Can an app-less telly eschewing any semblance of home networking and smart TV cut it? Selling for less
than £350, the SE40LMNB's is a barebones experience indeed, though for owners of Sky, Virgin or Freeview HD set-top boxes and PVRs, it could be the stripped-down HDTV bargain you've been looking for.
The user interface in general is attractive and well designed, and there's no doubting that the SE40LMNB is easy to use. We particularly liked the speed of setup, the nicely designed EPG's thumbnail of the live TV channel, and the ability to customise the names of each input.
Pictures lack sparkle, for sure, but contrast is decent and Blu-ray in particular is excellent. Besides, this is a 40-inch TV for less than £350.
For all its trumping of PVR functions, this USB-powered function is so basic as to be virtually useless. The Timeshift functions are similarly long-winded and unlikely to be relied upon regularly, though it's nice to see both features here nonetheless.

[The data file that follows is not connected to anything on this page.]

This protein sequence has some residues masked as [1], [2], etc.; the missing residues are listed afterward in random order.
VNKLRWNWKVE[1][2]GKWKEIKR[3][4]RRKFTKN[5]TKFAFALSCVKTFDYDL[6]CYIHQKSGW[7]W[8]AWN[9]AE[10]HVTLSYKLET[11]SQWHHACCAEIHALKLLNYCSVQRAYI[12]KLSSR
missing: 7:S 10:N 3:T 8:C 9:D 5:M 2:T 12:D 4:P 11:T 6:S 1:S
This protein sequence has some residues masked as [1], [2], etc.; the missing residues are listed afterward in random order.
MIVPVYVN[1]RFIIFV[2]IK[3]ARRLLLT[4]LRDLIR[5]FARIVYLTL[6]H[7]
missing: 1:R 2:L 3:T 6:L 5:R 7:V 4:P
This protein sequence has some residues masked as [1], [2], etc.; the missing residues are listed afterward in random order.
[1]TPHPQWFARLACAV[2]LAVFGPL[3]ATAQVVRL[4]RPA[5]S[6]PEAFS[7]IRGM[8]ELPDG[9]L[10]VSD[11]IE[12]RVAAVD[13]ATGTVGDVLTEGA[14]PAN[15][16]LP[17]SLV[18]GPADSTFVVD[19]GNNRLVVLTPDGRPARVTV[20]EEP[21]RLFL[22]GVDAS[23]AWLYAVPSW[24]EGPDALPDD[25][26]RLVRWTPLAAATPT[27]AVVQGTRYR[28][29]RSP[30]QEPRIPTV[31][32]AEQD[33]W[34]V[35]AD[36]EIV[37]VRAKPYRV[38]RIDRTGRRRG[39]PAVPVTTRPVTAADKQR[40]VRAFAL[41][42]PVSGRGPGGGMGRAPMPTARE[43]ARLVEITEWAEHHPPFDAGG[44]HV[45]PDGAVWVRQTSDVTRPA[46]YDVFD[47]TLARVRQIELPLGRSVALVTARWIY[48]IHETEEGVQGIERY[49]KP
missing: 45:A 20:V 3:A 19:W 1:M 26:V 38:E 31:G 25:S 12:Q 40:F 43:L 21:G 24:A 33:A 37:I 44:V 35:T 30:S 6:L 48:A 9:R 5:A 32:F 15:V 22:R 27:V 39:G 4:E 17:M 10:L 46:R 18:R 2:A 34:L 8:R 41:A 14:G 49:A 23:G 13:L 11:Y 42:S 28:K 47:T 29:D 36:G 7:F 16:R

There's noticeable light leakage from the LED backlit panel, and while still pictures retain a lot of full HD detail, there is noticeable blur and a slight overcooking of colour tones.
This is a basic TV that will suit many living rooms, but not home cinemas. The conclusion is underlined by the very average quality of the onboard speakers.
Without a Freeview HD tuner the SE40LMNB really struggles to make standard definition watchable, but those with a HD set-top box will find this 40-inch Edge LED TV a good value performer, which excels with Blu-ray.
Owners of HD PVRs can also skip over its long-winded USB PVR functions, though all will need a separate sound system.
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